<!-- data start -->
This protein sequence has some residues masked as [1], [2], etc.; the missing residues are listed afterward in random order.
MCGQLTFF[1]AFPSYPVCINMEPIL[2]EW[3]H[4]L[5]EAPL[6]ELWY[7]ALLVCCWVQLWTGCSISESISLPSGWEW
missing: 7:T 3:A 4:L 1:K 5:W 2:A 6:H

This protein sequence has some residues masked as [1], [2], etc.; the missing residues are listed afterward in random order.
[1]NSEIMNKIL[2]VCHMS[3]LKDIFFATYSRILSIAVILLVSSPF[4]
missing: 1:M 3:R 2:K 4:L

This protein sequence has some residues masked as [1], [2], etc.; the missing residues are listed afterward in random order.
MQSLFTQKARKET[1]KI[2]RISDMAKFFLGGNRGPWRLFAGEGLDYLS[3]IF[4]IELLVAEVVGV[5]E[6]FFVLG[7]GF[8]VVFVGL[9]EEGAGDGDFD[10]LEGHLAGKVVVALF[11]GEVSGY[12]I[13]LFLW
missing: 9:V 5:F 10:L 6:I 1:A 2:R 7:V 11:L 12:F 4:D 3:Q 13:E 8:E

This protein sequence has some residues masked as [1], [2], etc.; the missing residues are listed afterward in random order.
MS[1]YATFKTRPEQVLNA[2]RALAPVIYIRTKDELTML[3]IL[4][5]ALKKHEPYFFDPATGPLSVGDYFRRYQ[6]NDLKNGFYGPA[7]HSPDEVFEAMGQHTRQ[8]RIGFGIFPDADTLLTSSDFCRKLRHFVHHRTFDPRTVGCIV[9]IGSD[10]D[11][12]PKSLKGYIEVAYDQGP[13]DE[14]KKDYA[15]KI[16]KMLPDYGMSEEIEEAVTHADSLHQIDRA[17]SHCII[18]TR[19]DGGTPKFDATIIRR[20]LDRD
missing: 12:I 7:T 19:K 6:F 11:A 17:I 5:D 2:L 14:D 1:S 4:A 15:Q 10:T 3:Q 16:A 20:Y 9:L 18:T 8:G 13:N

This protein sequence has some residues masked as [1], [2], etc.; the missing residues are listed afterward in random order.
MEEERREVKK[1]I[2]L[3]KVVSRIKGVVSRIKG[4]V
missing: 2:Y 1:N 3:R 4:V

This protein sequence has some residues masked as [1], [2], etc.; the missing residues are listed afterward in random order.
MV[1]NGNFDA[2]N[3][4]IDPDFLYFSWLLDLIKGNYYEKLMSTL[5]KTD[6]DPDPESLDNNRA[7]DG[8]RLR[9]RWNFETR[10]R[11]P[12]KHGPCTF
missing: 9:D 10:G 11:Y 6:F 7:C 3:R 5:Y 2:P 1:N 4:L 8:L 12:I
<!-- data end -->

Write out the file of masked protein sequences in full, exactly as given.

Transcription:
This protein sequence has some residues masked as [1], [2], etc.; the missing residues are listed afterward in random order.
MCGQLTFF[1]AFPSYPVCINMEPIL[2]EW[3]H[4]L[5]EAPL[6]ELWY[7]ALLVCCWVQLWTGCSISESISLPSGWEW
missing: 7:T 3:A 4:L 1:K 5:W 2:A 6:H

This protein sequence has some residues masked as [1], [2], etc.; the missing residues are listed afterward in random order.
[1]NSEIMNKIL[2]VCHMS[3]LKDIFFATYSRILSIAVILLVSSPF[4]
missing: 1:M 3:R 2:K 4:L

This protein sequence has some residues masked as [1], [2], etc.; the missing residues are listed afterward in random order.
MQSLFTQKARKET[1]KI[2]RISDMAKFFLGGNRGPWRLFAGEGLDYLS[3]IF[4]IELLVAEVVGV[5]E[6]FFVLG[7]GF[8]VVFVGL[9]EEGAGDGDFD[10]LEGHLAGKVVVALF[11]GEVSGY[12]I[13]LFLW
missing: 9:V 5:F 10:L 6:I 1:A 2:R 7:V 11:L 12:F 4:D 3:Q 13:E 8:E

This protein sequence has some residues masked as [1], [2], etc.; the missing residues are listed afterward in random order.
MS[1]YATFKTRPEQVLNA[2]RALAPVIYIRTKDELTML[3]IL[4][5]ALKKHEPYFFDPATGPLSVGDYFRRYQ[6]NDLKNGFYGPA[7]HSPDEVFEAMGQHTRQ[8]RIGFGIFPDADTLLTSSDFCRKLRHFVHHRTFDPRTVGCIV[9]IGSD[10]D[11][12]PKSLKGYIEVAYDQGP[13]DE[14]KKDYA[15]KI[16]KMLPDYGMSEEIEEAVTHADSLHQIDRA[17]SHCII[18]TR[19]DGGTPKFDATIIRR[20]LDRD
missing: 12:I 7:T 19:K 6:F 11:A 17:I 5:D 2:L 14:D 1:S 4:A 15:Q 10:T 3:Q 16:A 20:Y 9:L 18:T 8:G 13:N

This protein sequence has some residues masked as [1], [2], etc.; the missing residues are listed afterward in random order.
MEEERREVKK[1]I[2]L[3]KVVSRIKGVVSRIKG[4]V
missing: 2:Y 1:N 3:R 4:V

This protein sequence has some residues masked as [1], [2], etc.; the missing residues are listed afterward in random order.
MV[1]NGNFDA[2]N[3][4]IDPDFLYFSWLLDLIKGNYYEKLMSTL[5]KTD[6]DPDPESLDNNRA[7]DG[8]RLR[9]RWNFETR[10]R[11]P[12]KHGPCTF
missing: 9:D 10:G 11:Y 6:F 7:C 3:R 5:Y 2:P 1:N 4:L 8:L 12:I